Simply by stopping those activities that lead to poor performance (behavioural waste), which may include prevarication, conflict, poor timekeeping, underperformance or disengagement they will immediately have a meaningful impact on productivity. All these activities can be costed so that by stopping them it will simply demonstrate the effectiveness and be valued against the cost of the development programme. Then, by replacing that behavioural waste with positive performance focused behaviours linked to business needs, will lead to business growth – and real added value compared to the cost of the development programme. It really is that simple.

However, people need to acknowledge where they are on the map first and once accepted, they can choose to change.

Only we can choose for sustained change:

  • The direction in which to travel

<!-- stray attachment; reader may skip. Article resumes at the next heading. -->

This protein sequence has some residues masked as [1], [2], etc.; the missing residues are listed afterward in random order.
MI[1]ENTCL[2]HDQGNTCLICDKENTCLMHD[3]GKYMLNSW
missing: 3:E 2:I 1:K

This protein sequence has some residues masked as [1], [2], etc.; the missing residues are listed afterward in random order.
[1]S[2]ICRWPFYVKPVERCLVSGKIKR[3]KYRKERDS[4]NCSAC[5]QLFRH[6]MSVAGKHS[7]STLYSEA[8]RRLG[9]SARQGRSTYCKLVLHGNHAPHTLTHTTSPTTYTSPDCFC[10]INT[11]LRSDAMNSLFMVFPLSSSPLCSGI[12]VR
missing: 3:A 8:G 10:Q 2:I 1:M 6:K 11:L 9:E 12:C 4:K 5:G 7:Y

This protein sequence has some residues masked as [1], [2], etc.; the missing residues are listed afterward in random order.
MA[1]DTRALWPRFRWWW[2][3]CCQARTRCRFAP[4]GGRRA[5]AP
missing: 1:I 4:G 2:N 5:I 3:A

• To change and influence our performance
  • To become who we are capable of becoming and not who we believe we are

We need to accept that any change has to be inside-out rather than someone else deciding what we need if we are going to make an impact on people and the business. Each of us needs to self assess to understand where our personal journey is starting. Then we can choose to travel in the desired direction.

Is it now time for organisations to change their approach and start with attitude and behaviours?

Eliminate behavioural waste?

The Map is there, the choice is yours.